Philippines Marines and a television reporter on board a supply ship gesture towards a Chinese coastguard vessel near Second Thomas Shoal in the South China Sea on March 29. Photo: Reuters
One day after a Philippine government vessel succesfully ran a Chinese blockade to deliver supplies and fresh troops to its military outpost in the South China Sea, Manila has challenged Beijing's claims to the disputed waters at a United Nations tribunal.
The South-east Asian nation asked the UN's Permanent Court of Arbitration in The Hague to uphold its right to exploit waters within its 200-nautical mile exclusive economic zone under the United Nations Convention on the Law of the Sea. The arbitration pleading, almost 4000 pages long, was submitted electronically on Sunday.
"It is about defending what is legitimately ours," Foreign Affairs Secretary Albert del Rosario said in Manila. "It is about guaranteeing freedom of navigation for all nations. It is about helping preserve regional peace, security and stability."
The BRP Sierra Madre, which was deliberately run aground near Second Thomas Shoal in 1999 to serve as a Philippines military outpost. Photo: AP
The latest move comes as Philippines President Benigno Aquino negotiates a defence pact that would let the US boost its troop presence in the Philippines and build facilities inside military bases there. The Philippines lacks the military muscle to thwart China, which has a defence budget 47 times that of the Philippines.
"The case could further heighten tensions and prompt China to move to shoals claimed by the Philippines," said Ramon Casiple, executive director of the Institute for Political and Electoral Reform in Manila. "Other claimant nations such as Vietnam, Brunei and Malaysia are watching how this case will play out."
The cat-and-mouse encounter on Saturday, witnessed by media invited on board the Philippine ship, offered a rare glimpse into the tensions playing out routinely in one of the region's biggest flashpoints.
Philippines Marines load supplies onto the Sierra Madre after the supply vessel successfully ran China's attempted blockade. Photo: AP
"If we didn't change direction, if we didn't change course, then we would have collided with them," Ferdinand Gato, captain of the Philippine vessel, a civilian craft, told Reuters after his boat had anchored on the disputed Second Thomas Shoal.
The outpost is a huge, rusting World War II transport vessel that the Philippine navy intentionally ran aground in 1999 to mark its claim to the reef.
There, around eight Filipino soldiers live for three months at a time in harsh conditions on a reef that Manila says is within its 200-nautical mile exclusive economic zone (EEZ). China, which claims 90 per cent of the South China Sea, says the shoal is part of its territory.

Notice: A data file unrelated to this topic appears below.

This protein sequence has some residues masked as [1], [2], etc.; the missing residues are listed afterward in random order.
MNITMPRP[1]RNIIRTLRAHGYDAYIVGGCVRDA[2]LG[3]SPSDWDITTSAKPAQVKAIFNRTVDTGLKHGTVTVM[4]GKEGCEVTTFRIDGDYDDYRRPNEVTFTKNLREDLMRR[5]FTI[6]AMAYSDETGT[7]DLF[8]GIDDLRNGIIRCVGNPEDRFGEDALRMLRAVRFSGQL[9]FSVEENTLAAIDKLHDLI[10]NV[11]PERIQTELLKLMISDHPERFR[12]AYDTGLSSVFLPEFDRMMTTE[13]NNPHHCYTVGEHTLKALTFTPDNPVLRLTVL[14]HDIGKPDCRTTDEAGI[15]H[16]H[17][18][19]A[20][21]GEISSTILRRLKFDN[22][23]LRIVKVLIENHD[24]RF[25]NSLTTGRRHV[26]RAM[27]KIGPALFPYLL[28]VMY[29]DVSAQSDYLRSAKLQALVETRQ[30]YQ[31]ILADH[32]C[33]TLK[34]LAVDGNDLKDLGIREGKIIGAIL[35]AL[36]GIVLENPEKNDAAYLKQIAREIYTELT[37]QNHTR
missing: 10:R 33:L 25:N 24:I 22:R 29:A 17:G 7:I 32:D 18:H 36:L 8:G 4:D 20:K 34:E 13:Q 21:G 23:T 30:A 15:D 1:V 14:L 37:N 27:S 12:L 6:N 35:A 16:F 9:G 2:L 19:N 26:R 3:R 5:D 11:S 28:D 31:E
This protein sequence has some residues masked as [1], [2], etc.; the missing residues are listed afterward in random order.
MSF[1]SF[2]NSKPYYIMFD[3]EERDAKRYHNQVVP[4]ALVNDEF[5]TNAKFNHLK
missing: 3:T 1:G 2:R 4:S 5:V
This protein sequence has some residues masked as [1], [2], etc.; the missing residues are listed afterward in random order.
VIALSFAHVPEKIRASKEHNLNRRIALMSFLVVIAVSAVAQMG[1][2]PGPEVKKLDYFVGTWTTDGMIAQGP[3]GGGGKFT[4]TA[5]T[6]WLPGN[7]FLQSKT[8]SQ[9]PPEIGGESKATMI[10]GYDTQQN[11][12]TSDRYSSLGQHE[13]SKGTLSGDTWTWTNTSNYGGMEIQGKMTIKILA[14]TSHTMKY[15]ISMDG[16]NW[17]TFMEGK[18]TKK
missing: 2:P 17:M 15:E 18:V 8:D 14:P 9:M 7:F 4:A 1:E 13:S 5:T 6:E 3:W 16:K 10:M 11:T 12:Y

Philippines Marines salute their country's flag after the changing of the guard on board the Sierra Madre. Photo: AP
Things were going smoothly for the Philippine ship until it was spotted by a Chinese coastguard ship about an hour away from the Second Thomas Shoal. The Chinese boat picked up speed to come near the left of the white Philippine ship, honking its horn at least three times.
The Chinese ship slowed down after a few minutes, but then a bigger coastguard vessel emerged, moving fast to cut the path of the Philippine boat.
The Chinese sent a radio message to the Filipinos, saying they were entering Chinese territory.
"We order you to stop immediately, stop all illegal activities and leave," said the radio message, delivered in English. Captain Gato replied that his mission was to deliver provisions to Philippine troops stationed in the area.
The Philippine vessel eventually manoeuvred away from the Chinese, entering waters that were too shallow for the bigger coastguard ships.
A US navy plane, a Philippine military aircraft and a Chinese plane, all visible from their markings, flew above the ships at different intervals.
Filipino troops on the civilian vessel clapped as they came within a few metres of the marooned transport ship, the BRP Sierra Madre. Supplies of food and water were then hauled up to troops onboard.
Later, the eight soldiers due to be relieved put on military fatigues for a daily ceremony to lower the Philippine flag at dusk.
"What we want to accomplish is for this area to remain ours. This is the one thing that we are guarding here," said sergeant Jerry Fuentes, a Philippine marine set to deploy on the BRP Sierra Madre.
China's Foreign Ministry said late on Saturday that the action by the Philippines would not change the reality of China's sovereignty over the shoal, which Beijing calls Ren'ai reef.
"China will never tolerate the Philippines' occupation of the Ren'ai reef in any form," it said.